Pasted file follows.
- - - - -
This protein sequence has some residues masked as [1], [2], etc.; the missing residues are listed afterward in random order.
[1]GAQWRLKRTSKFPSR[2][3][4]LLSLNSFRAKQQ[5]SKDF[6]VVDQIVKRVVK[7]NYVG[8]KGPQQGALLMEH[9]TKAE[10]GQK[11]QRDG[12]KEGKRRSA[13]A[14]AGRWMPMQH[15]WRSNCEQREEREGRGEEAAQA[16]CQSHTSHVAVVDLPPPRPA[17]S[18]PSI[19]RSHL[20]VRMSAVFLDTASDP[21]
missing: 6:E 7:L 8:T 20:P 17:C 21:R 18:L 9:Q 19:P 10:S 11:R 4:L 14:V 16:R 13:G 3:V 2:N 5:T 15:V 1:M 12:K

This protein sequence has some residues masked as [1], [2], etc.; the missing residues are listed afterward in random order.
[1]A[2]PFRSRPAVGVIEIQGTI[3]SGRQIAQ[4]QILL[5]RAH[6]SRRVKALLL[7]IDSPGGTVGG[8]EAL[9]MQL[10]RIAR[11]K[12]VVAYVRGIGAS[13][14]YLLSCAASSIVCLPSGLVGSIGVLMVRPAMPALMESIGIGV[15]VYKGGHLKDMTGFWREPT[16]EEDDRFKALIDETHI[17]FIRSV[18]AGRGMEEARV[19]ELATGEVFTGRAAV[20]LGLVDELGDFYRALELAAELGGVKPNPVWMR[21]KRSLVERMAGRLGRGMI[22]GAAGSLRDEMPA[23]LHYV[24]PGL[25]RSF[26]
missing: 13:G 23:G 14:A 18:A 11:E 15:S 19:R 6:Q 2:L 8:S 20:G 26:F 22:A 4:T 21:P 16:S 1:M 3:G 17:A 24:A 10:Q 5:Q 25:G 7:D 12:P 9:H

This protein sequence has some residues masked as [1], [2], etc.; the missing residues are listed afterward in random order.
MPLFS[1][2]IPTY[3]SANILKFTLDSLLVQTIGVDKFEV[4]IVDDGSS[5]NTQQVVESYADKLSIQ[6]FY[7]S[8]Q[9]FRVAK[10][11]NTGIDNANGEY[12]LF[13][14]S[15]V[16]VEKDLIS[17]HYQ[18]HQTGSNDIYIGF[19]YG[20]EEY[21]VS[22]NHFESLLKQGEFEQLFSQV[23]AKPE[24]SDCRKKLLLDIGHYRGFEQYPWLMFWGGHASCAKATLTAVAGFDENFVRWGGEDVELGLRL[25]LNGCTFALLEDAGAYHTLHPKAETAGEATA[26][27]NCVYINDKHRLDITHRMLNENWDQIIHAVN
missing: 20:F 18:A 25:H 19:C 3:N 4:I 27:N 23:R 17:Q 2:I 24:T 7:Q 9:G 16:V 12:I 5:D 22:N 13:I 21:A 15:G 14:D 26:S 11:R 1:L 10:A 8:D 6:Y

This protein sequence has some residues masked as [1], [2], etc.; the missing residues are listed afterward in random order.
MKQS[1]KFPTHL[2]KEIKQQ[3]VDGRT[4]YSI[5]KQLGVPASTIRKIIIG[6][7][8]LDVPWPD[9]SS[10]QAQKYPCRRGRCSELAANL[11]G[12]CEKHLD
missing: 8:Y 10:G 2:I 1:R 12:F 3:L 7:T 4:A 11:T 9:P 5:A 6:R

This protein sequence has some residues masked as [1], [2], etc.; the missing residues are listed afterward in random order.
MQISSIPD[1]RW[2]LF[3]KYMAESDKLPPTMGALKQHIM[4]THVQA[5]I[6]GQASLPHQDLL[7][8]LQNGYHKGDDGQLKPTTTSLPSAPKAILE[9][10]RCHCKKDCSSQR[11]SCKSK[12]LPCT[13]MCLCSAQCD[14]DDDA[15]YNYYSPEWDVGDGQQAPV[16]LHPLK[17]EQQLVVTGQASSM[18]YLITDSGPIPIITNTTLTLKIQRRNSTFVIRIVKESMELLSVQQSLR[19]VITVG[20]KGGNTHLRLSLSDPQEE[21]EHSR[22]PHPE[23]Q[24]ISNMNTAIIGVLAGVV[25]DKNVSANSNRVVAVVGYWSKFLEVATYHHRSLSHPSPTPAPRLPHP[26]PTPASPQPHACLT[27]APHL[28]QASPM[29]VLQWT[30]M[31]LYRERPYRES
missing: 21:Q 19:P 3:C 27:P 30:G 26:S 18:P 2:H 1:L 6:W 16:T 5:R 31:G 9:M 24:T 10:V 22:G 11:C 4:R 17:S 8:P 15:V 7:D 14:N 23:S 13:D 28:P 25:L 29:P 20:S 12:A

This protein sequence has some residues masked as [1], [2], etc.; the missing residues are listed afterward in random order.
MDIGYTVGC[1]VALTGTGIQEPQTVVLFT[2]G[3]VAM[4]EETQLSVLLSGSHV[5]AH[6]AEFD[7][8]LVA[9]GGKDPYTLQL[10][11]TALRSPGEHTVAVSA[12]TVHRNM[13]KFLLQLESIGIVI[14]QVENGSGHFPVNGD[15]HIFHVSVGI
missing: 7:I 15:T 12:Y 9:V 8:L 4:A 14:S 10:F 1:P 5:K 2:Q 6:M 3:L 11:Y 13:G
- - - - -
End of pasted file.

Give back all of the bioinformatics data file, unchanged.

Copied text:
This protein sequence has some residues masked as [1], [2], etc.; the missing residues are listed afterward in random order.
[1]GAQWRLKRTSKFPSR[2][3][4]LLSLNSFRAKQQ[5]SKDF[6]VVDQIVKRVVK[7]NYVG[8]KGPQQGALLMEH[9]TKAE[10]GQK[11]QRDG[12]KEGKRRSA[13]A[14]AGRWMPMQH[15]WRSNCEQREEREGRGEEAAQA[16]CQSHTSHVAVVDLPPPRPA[17]S[18]PSI[19]RSHL[20]VRMSAVFLDTASDP[21]
missing: 6:E 7:L 8:T 20:P 17:C 21:R 18:L 9:Q 19:P 10:S 11:R 4:L 14:V 16:R 13:G 3:V 2:N 5:T 15:V 1:M 12:K

This protein sequence has some residues masked as [1], [2], etc.; the missing residues are listed afterward in random order.
[1]A[2]PFRSRPAVGVIEIQGTI[3]SGRQIAQ[4]QILL[5]RAH[6]SRRVKALLL[7]IDSPGGTVGG[8]EAL[9]MQL[10]RIAR[11]K[12]VVAYVRGIGAS[13][14]YLLSCAASSIVCLPSGLVGSIGVLMVRPAMPALMESIGIGV[15]VYKGGHLKDMTGFWREPT[16]EEDDRFKALIDETHI[17]FIRSV[18]AGRGMEEARV[19]ELATGEVFTGRAAV[20]LGLVDELGDFYRALELAAELGGVKPNPVWMR[21]KRSLVERMAGRLGRGMI[22]GAAGSLRDEMPA[23]LHYV[24]PGL[25]RSF[26]
missing: 13:G 23:G 14:A 18:A 11:E 15:S 19:R 6:Q 2:L 8:S 20:G 26:F 22:A 4:T 21:P 16:S 1:M 3:G 17:A 24:A 10:Q 5:Q 25:G 7:D 12:P 9:H

This protein sequence has some residues masked as [1], [2], etc.; the missing residues are listed afterward in random order.
MPLFS[1][2]IPTY[3]SANILKFTLDSLLVQTIGVDKFEV[4]IVDDGSS[5]NTQQVVESYADKLSIQ[6]FY[7]S[8]Q[9]FRVAK[10][11]NTGIDNANGEY[12]LF[13][14]S[15]V[16]VEKDLIS[17]HYQ[18]HQTGSNDIYIGF[19]YG[20]EEY[21]VS[22]NHFESLLKQGEFEQLFSQV[23]AKPE[24]SDCRKKLLLDIGHYRGFEQYPWLMFWGGHASCAKATLTAVAGFDENFVRWGGEDVELGLRL[25]LNGCTFALLEDAGAYHTLHPKAETAGEATA[26][27]NCVYINDKHRLDITHRMLNENWDQIIHAVN
missing: 20:F 18:A 25:H 19:C 3:N 4:I 27:N 23:R 17:Q 2:I 24:T 7:Q 9:G 16:V 12:I 5:D 22:N 13:I 21:A 15:G 14:D 26:S 11:R 1:L 10:A 8:D 6:Y

This protein sequence has some residues masked as [1], [2], etc.; the missing residues are listed afterward in random order.
MKQS[1]KFPTHL[2]KEIKQQ[3]VDGRT[4]YSI[5]KQLGVPASTIRKIIIG[6][7][8]LDVPWPD[9]SS[10]QAQKYPCRRGRCSELAANL[11]G[12]CEKHLD
missing: 8:Y 10:G 2:I 1:R 12:F 3:L 7:T 4:A 11:T 9:P 5:A 6:R

This protein sequence has some residues masked as [1], [2], etc.; the missing residues are listed afterward in random order.
MQISSIPD[1]RW[2]LF[3]KYMAESDKLPPTMGALKQHIM[4]THVQA[5]I[6]GQASLPHQDLL[7][8]LQNGYHKGDDGQLKPTTTSLPSAPKAILE[9][10]RCHCKKDCSSQR[11]SCKSK[12]LPCT[13]MCLCSAQCD[14]DDDA[15]YNYYSPEWDVGDGQQAPV[16]LHPLK[17]EQQLVVTGQASSM[18]YLITDSGPIPIITNTTLTLKIQRRNSTFVIRIVKESMELLSVQQSLR[19]VITVG[20]KGGNTHLRLSLSDPQEE[21]EHSR[22]PHPE[23]Q[24]ISNMNTAIIGVLAGVV[25]DKNVSANSNRVVAVVGYWSKFLEVATYHHRSLSHPSPTPAPRLPHP[26]PTPASPQPHACLT[27]APHL[28]QASPM[29]VLQWT[30]M[31]LYRERPYRES
missing: 21:Q 19:P 3:C 27:P 30:G 26:S 18:P 2:H 1:L 6:W 16:T 5:R 31:G 9:M 24:T 10:V 22:G 11:C 4:R 17:S 8:P 15:V 7:D 14:N 23:S 13:D 28:P 25:L 29:P 20:S 12:A

This protein sequence has some residues masked as [1], [2], etc.; the missing residues are listed afterward in random order.
MDIGYTVGC[1]VALTGTGIQEPQTVVLFT[2]G[3]VAM[4]EETQLSVLLSGSHV[5]AH[6]AEFD[7][8]LVA[9]GGKDPYTLQL[10][11]TALRSPGEHTVAVSA[12]TVHRNM[13]KFLLQLESIGIVI[14]QVENGSGHFPVNGD[15]HIFHVSVGI
missing: 7:I 15:T 12:Y 9:V 8:L 4:A 14:S 10:F 1:P 5:K 2:Q 6:M 3:L 11:Y 13:G